IBTS sensor WAY off- Calibration

Ok. Just started using RT3 So I just roasted 5 times (coincidentally after a deep cleaning of the machine), and the IBTS is reading about 20 degrees F too hot now. Something is really weird. My eyes, nose and the technology were NOT in alignment. My FC are all over 400 now, like 406… I’m dropping a roast at 90 minimal development time, the beans are a light to medium roast and the IBTS is 435-445… and my yellow is coming in at 345 instead of 330. Initially, I thought maybe the IBTS cleaning, but looking back at my roasts when the machine was new… these temps now are wrong.
HOW does one verify the calibration of the IBTS?

A couple things I’ve been doing to decide when to clean the IBTS start with looking at the difference between IBTS and BT at a specific BT. I use BT = 300°F and I calculate the difference between IBTS and BT. A clean IBTS will display a 40F° to 42F° difference at BT = 300°F. I let that deteriorate to 37F° difference, then I clean the IBTS. This has worked reliably and I’ve had very little trouble keeping IBTS-based roasts consistent with my 550 gm batch size.

However I just discovered something and it may relate to what you are seeing. I always roast 550 gm batches but because of something I came across relating to RoR I tried a 0.8 kg batch and a 1.0 kg batch. That didn’t go all that well but when I looked at the roasts later I saw that the larger the batch the smaller the difference between IBTS and BT. So I went thru a bunch of data and this is a clip from a spreadsheet of theat data (the 300 gm batches were what I started with in Jan 2019):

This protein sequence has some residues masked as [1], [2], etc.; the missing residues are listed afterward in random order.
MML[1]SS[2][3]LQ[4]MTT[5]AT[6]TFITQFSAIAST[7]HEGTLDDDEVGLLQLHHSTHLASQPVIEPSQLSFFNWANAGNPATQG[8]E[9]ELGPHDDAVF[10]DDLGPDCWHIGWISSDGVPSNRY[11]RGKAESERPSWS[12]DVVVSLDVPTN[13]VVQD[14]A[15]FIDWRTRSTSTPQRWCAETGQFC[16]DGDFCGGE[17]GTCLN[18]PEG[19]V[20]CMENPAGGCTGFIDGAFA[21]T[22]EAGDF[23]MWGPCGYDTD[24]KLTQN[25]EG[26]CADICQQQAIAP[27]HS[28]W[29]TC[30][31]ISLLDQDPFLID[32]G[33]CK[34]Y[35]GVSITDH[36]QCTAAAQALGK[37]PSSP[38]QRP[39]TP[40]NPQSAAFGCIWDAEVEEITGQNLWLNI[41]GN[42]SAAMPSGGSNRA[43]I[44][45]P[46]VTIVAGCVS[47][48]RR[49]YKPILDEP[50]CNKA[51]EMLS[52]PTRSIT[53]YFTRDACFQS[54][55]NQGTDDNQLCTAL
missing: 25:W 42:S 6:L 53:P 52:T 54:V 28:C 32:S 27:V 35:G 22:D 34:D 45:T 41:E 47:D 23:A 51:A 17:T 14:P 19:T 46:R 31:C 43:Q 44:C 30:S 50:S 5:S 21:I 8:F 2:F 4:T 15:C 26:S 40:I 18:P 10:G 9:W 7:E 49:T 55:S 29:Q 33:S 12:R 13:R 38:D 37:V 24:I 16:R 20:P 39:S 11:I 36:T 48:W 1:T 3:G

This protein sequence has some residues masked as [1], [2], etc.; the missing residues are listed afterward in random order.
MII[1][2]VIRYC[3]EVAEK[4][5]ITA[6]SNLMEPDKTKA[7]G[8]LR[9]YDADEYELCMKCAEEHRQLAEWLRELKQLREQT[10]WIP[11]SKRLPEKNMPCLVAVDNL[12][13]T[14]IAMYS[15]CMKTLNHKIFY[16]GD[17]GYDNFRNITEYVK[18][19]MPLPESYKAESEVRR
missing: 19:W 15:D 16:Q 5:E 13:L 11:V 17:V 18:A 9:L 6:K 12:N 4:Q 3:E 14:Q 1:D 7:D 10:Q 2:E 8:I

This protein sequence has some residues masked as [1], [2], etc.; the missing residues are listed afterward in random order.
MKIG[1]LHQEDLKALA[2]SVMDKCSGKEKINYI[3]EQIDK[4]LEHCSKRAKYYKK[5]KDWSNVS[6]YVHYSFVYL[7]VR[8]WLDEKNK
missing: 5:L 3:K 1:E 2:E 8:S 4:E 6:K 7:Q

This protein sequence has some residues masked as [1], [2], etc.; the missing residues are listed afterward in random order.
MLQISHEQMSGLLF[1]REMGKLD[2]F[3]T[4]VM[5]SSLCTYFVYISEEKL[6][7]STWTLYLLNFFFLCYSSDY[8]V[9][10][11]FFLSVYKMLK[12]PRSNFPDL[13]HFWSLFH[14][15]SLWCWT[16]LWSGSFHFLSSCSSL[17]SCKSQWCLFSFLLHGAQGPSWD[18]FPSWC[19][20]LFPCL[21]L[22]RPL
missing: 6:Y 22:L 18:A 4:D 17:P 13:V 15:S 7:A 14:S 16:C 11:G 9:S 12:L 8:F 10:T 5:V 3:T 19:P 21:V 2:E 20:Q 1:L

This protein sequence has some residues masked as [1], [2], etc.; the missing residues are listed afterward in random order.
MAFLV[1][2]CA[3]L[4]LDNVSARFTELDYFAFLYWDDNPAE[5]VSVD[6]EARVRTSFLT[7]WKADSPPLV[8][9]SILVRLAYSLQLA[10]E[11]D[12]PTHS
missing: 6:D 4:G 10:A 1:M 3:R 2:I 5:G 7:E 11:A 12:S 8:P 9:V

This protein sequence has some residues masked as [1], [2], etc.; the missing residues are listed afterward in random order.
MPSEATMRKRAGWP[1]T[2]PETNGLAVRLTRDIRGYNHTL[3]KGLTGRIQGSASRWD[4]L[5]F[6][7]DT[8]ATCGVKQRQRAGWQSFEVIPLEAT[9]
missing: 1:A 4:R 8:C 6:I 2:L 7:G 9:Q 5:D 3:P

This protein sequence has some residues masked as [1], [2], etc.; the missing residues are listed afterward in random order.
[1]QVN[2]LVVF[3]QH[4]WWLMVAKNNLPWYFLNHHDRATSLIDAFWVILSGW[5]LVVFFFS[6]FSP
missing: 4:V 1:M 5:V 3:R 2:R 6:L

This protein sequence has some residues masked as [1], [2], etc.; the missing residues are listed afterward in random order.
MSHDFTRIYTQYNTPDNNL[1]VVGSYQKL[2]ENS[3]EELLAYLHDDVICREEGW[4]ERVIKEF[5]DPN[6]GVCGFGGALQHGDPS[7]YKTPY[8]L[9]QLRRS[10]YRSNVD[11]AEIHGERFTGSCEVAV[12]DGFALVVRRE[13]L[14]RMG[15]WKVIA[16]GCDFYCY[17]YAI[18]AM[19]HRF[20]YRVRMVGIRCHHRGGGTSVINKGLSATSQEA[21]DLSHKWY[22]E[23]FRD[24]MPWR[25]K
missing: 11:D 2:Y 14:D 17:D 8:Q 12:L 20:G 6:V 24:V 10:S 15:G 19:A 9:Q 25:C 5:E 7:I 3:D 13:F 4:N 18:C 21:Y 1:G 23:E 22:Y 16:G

It looks like the difference between IBTS and BT at BT = 300°F varies significantly depending on batch size and we probably have to be a little cautious in interpreting that difference. With this in mind, can you rationalize the variance in BT vs. IBTS with your recently-cleaned IBTS lens?

Also, I treated the measurement data above as though IBTS is independent of batch size. My thought was that the BT probe is buried in the bean mass and that the bean mass is what varies with this data spread. Yet I used BT = 300°F as the reference point for calculating the difference between BT & IBTS. In hindsight that’s inconsistent with my premise of variations being driven by batch size. So I’ll have to reexamine this data to see what pops out.

For a single batch size, however, I feel using the difference between BT and IBTS at a specific temperature is still a valid way to determine when to clean the IBTS lens.


Edit- there is an additional variation which depends on what bean is being roasted. It’s complicated.

I really like that you’ve observed the degradation of the IBTS on a 550g batch. Really good info!
And yes. the bean probe is radically different with batch size differences. A 800g batch for me will almost always merge at or near FC and finish almost the same temp. My issue was the IBTS was diverging from the bean probe. The temps are reading higher and the gap is growing, by my best guess, 15F. I used a bean that I’ve roasted over 30 times that has an incredibly consistent YL mark and FC temp and I always call those markers in the blind. I don’t use the temp gauge. so 331 should be YL and 398 is FC. now those points are way higher on the ibts. I’m swapping out the IBTS. I’ll see what happens. What this HAS done for me is make me pay a LOT more attention to the bean probe temps, not rely on the IBTS solely, and probably going to narrow myself down to 3 different size roasts only. maybe a 300, 600, 800 or something. I’m going to have to go back and look at batch and bean probe correlation.

A new IBTS sensor put everything back on expected profile. It gradually failed at about 130 roasts. was reading 15 degrees F high.

1 Like